The Link between PCOS and Diabetes

Polycystic ovarian syndrome, commonly known as PCOS is an endocrinal disorder caused due to hormonal imbalance in the body. 8 in 10 women suffer from the condition but most of the time women are left undiagnosed. Women with PCOS have no periods or have very irregular periods, which ties back to the fact that PCOS is a major cause of infertility. PCOS is not curable but early diagnosis and treatment can help control symptoms and prevent long-term consequences.

Symptoms of PCOS tend to develop gradually although it may become rather an evident post weight gain. Other symptoms of the condition include very few or no menstruation with irregular bleeding, male pattern of balding, acne or oily skin, excessive hair growth etc. PCOS, if left undiagnosed and untreated may lead to serious consequences like infertility and Type 2 diabetes. Insulin resistance is also a major cause of PCOS.

Insulin resistance is a condition in which the body cells fail to respond to insulin and the cells are unable to effectively utilize the insulin. When the body becomes insulin resistant the muscles, fat and liver cells do not respond to insulin the way they should and become unable to absorb glucose from the bloodstream. The sugar is then retained in the blood, hence leading to excess blood sugar. For a brief period of time, the pancreas produces more insulin to keep up with the increased need. Over time the pancreas fails to keep up with the increased need for insulin, leading to Type 2 diabetes. Excess buildup of blood glucose leads to pre-diabetes, type 2 diabetes, and various other health complications. As stated by research, understanding the link between insulin resistance and PCOS is rather crucial in the UAE because 1 in 5 women here suffer from type 2 diabetes.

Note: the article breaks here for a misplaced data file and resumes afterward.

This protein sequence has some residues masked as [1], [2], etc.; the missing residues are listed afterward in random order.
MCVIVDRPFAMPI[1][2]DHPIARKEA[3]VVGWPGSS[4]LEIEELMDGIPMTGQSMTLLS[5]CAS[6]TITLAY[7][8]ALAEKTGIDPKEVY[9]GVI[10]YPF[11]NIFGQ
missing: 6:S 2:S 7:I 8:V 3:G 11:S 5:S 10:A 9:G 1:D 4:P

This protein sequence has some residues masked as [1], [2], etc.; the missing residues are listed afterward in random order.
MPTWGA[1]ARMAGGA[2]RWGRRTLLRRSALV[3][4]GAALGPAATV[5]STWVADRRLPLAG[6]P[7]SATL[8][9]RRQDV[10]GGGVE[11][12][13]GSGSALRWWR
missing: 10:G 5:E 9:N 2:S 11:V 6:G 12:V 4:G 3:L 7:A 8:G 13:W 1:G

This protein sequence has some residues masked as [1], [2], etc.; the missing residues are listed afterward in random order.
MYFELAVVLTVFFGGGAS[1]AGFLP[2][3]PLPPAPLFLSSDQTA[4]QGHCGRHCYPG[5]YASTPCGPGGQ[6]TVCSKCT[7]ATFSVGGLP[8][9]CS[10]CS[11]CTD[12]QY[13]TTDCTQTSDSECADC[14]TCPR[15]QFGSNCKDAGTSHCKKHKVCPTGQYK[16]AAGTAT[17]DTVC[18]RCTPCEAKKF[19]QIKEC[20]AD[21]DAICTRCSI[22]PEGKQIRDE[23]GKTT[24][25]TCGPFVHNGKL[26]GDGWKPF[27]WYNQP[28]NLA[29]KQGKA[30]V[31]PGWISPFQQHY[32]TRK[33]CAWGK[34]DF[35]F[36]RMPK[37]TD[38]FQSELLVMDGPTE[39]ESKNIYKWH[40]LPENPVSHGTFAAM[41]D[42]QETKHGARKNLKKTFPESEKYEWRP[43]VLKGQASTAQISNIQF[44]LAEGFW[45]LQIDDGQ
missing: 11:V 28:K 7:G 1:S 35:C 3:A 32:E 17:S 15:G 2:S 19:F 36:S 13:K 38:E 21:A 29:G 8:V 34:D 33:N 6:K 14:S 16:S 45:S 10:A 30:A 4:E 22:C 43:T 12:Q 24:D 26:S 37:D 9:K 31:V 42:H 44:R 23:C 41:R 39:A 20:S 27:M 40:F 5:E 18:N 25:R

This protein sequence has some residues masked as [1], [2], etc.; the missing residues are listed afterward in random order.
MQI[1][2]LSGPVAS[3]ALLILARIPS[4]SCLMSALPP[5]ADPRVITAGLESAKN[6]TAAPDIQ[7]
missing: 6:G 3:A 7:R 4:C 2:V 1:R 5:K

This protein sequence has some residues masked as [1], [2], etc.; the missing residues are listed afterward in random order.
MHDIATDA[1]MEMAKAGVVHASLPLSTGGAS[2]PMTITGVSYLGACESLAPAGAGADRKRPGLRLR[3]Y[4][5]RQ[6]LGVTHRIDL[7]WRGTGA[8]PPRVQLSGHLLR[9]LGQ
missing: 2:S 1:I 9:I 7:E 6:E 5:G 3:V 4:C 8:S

In other cases, women with PCOS are also at the risk of gestational diabetes, a condition when pregnant women who have never had diabetes, have high sugar levels during pregnancy. If diagnosed with PCOS, complications of developing Type 2 diabetes and gestational diabetes increases drastically.

Another factor linked to both PCOS and diabetes is obesity. Half of the population of women in the UAE is clinically obese. According to the 2015 World Health Statistics report, UAE’s female residents are overweight as compared to men. This data is clearly worrying because of the health complications obese women face, the most common ones being heart diseases and type 2 diabetes.

Experts suggest that PCOS may be linked to hereditary factors but the definitive cause is still unknown. Changing lifestyle habits, early diagnosis to control symptoms and prevent complications, maintaining a healthy body weight, exercising regularly, having a balanced diet etc. will help in controlling symptoms. PCOS and diabetes have a well-established link and creating awareness about the same are extremely necessary.

 

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